1400. That should cover “Every File You’ll Ever Need”!

That was an unusually large amount as the final solution had 7 colours in it and 3-4 versions of the sub-text. But even a typical standard logo only project would expect around 100 – 150 files.

When exporting a project, customers will usually receive 5 filetypes, 2 raster types in 2 sizes each (jpeg and png at 150dpi and 1200dpi) for “desktop” use, and 3 vector (ai, eps and pdf) to supply for professional use. To help them navigate the folders I supply a simple readme file with descriptions of what to use where. I’ve replicated this below so you can know what to expect with “Every File You’ll Ever Need”.

And if your designer is unwilling to provide any of these, think twice before signing on the dotted line. At the end of the job, the logo is yours to use, and nothing a designer does should complicate the process of you using what you’ve paid for.


Logo Design File Types



This is an Adobe Illustrator file, its the program used to create the logo and is the “native” filetype. This will be used by designers and printers to get a high res version of your logo without losing the crispness of the edges. It’s what’s called a “vector” file and will scale up indefinitely is size without quality loss. You may not be able to open this.



Also a vector but less proprietary than ai, other vector programs should be able to open them, not just Illustrator. You may not be able to open this.



A more flexible vector style file that you should be able to open. It’s not as transferable between computers if you wanted to edit the contents BUT nearly everyone will be able to open and see it.



The most useful for you I suspect. Import into Word etc. A raster file but importantly with transparency. So on the many versions, you can import a png into Powerpoint and put it on top of a black background or photo and you’ll see the background behind it giving you a professional looking page. You’ll see with this kind of file that when zoomed in you can see the pixelated edges, it’s called a raster image. There are 2 sizes 150dpi and a big 1200dpi. Generally, the 150 will suit your needs as 150dpi is higher than standard screens (72 or 96dpi) and iOS style “retina” screens (144dpi).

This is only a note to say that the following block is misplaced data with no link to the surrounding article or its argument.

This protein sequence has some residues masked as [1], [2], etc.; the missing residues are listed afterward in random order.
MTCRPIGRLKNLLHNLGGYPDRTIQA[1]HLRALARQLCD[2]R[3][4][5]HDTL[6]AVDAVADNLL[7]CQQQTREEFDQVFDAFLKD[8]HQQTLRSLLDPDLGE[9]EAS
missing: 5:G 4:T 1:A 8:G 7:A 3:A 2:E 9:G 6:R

More common than png but not quite as good, there is no transparency available, so there are no “white” versions (as the “page” on a jpeg defaults to white). Other than that much of the same applies, you’ll see pixels when zoomed, it’s also a raster image. Again there are 2 sizes, 150 and a massive 1200dpi. Generally, the 150 will suit your needs.

Do shout up in the comments if you think any file-type is missing (I’ll look and variants another day), or if you’ve had a bad experience getting the files you need, I’d love to hear about it![/vc_column_text][/vc_column][/vc_row]

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Friar Gate Studios · Ford Street · Derby · DE1 1EE

How much does a logo cost?

A logo could cost anywhere from nothing to a six-figure sum and over!

You’re not here to be given a huge ballpark figure, so, along with an idea to be more succinct and direct, logo design starts from £3,000.

Every File You’ll Ever Need Promise

At some point in the discussion of a new branding project, the client will almost always ask what files they expect to receive. At first, I found this an odd query, although perfectly valid, my assumption was alway that I’d supply every file they’d need, why would I design a logo and do anything less?

Bright Geometric

An early (and ambitious) logo and colour exploration for a business supplies company.